This is where lock fairness comes into play. If a lock is configured as fair, the locks will be granted to waiting processes in a scheduling similar to first in first out: If a thread requests a read lock, the lock is only granted if there is no other thread already waiting for a write lock. If there is another thread already waiting for a write lock, the read lock will only be granted after this thread executes the protected section or abandons the waiting queue in the meantime. This does not apply to writing threads that arrive after the reading thread is already waiting. In this case, the writing threads will not get in front of the already waiting reading thread.

Still in fair mode, write lock requests will be granted if there is currently no other thread holding any lock - read or write - or if any reading thread arrived the waiting queue after the writing thread did.

As we may expect, fairness introduces a higher degree of complexity and consequently a performance penalty under some circumstances. Consider the following scenario:

  1. Thread A is currently holding a write lock and executing a protected section
  2. Thread B is waiting for a read lock to that protected section
  3. Thread A completes its execution and releases the lock, but at this precise moment thread C arrives and requests a write lock

In this scenario, in what matters to throughput, it may be less expensive to let thread C get the lock and get in front of thread B because we don't have to deal with the overhead of suspending - and later resuming - thread C. If the lock is configured as fair, thread C will only be assigned the lock after thread B completes it execution, and we have to sum up the overhead of suspending and resuming thread C to the overall execution time.

Acquire timeout

Another factor that must be considered is the lock acquire timeout. An acquire operation may be accompanied with a timeout:


// Try to acquire and give up if the lock 
// is not available at this precise moment
readLock.tryLock();

// Try to acquire and give up if the lock 
// is not available within 10 seconds
readLock.tryLock(10, TimeUnit.SECONDS);

When the specific timeout duration is specified, the time unit must also be provided (ex: seconds, milliseconds, etc.). If a tryLock operation is executed against a fair lock, the fairness policy will not be respected, ie. the lock will be granted as soon as possible, disregarding the fact that there may be other threads waiting for the lock.

Lock Upgrade and Downgrade

In order to understand lock upgrade and downgrade it's essential to know about lock reentrancy. Reentrancy is the action of re-acquiring a lock when we already hold that same lock. A reentrant lock will only be released if the unlock operation is called the same exact number of times that the lock operation was called, ie. if a thread hold a lock and re-acquires that same lock while still holding it, it will need to unlock that lock a couple of times in order to release it.

Reentrancy in ReentrantReadWriteLock may also be seen as the action of acquiring a read lock while still holding the write lock. If we release the write lock in this condition, we will still be holding the read lock: the lock is downgraded from write mode to read mode. The opposite operation - acquiring the write lock while we still hold the read lock - is not supported by ReentrantReadWriteLock. In order to upgrade the lock, from read to write, the read lock must first be released.

Lock downgrade and upgrade may be useful in scenarios where protected data is written in a lazy fashion, ie. we detect that the data needs to be written while we are currently reading the data:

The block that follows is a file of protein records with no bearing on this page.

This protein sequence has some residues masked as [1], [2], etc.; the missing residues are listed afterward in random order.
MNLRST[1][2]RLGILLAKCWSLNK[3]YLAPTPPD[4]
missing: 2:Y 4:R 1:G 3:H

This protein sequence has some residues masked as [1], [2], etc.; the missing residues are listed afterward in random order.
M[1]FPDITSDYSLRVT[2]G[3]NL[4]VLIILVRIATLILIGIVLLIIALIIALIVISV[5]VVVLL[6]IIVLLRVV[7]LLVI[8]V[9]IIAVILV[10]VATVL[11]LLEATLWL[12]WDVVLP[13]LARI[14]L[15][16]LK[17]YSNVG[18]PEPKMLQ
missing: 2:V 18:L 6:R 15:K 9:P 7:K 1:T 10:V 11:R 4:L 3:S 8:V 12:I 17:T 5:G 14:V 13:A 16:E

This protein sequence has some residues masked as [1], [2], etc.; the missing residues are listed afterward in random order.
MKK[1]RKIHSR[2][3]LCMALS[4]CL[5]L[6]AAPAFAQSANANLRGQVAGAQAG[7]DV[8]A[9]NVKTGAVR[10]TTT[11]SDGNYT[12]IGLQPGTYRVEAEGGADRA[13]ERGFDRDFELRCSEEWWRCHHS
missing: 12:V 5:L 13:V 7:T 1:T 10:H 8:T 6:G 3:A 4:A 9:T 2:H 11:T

Read/write lock upgrade and downgrade

public class SharedIntegerArray {

  private int[] integerArray = new int[10];
  private final ReadWriteLock lock = new ReentrantReadWriteLock();
  private final Lock readLock = this.lock.readLock();
  private final Lock writeLock = this.lock.writeLock();
  private volatile boolean reloadArray = true;

  public void useIntegerArray() {

    // Acquire read lock to prevent other threads from writing to the shared array
    readLock.lock();
    try {

      // Check if the array needs to be reloaded (first check)
      if (reloadArray) {

        // Release the read lock
        readLock.unlock();
        // Acquire the write lock (upgrade)
        writeLock.lock();
        try {

          // Check if the array still needs to be reloaded (second check).
          // Second check is needed because multiple threads may detect that the
          // array needs to be reloaded in the first check, and another thread
          // may have already acquired the write lock and updated the array
          if (reloadArray) {
            // reload the array
            reloadArray();
            reloadArray = false;
          }

          // Acquire the read lock before releasing the write lock (downgrade)
          readLock.lock();

        } finally {
          writeLock.unlock();
        }

      }

      // use the array
      useArray();

    } finally {
      readLock.unlock();
    }
  }

  private void reloadArray() {
    // Reload the integer array
  }

  private void useArray() {
    // Use the integer array
  }

  // Called by an external thread to trigger array reload
  public void forceArrayUpdate() {
    reloadArray = true;
  }

}

Conclusion

As we have seen there are lots of variables and trade-offs in ReentrantReadWriteLock. As expected, if we need the lock to be more strict - or fair - there will be an associated performance or contention penalty. Every scenario is different so we should always profile the lock usage throughput in order to assert if it meets our application's requirements.

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About the author
Gonçalo Marques is a Software Engineer with several years of experience in software development and architecture definition. During this period his main focus was delivering software solutions in banking, telecommunications and governmental areas. He created the Bytes Lounge website with one ultimate goal: share his knowledge with the software development community. His main area of expertise is Java and open source.

GitHub profile: http://github.com/gonmarques

He is also the author of the WiFi File Browser Android application: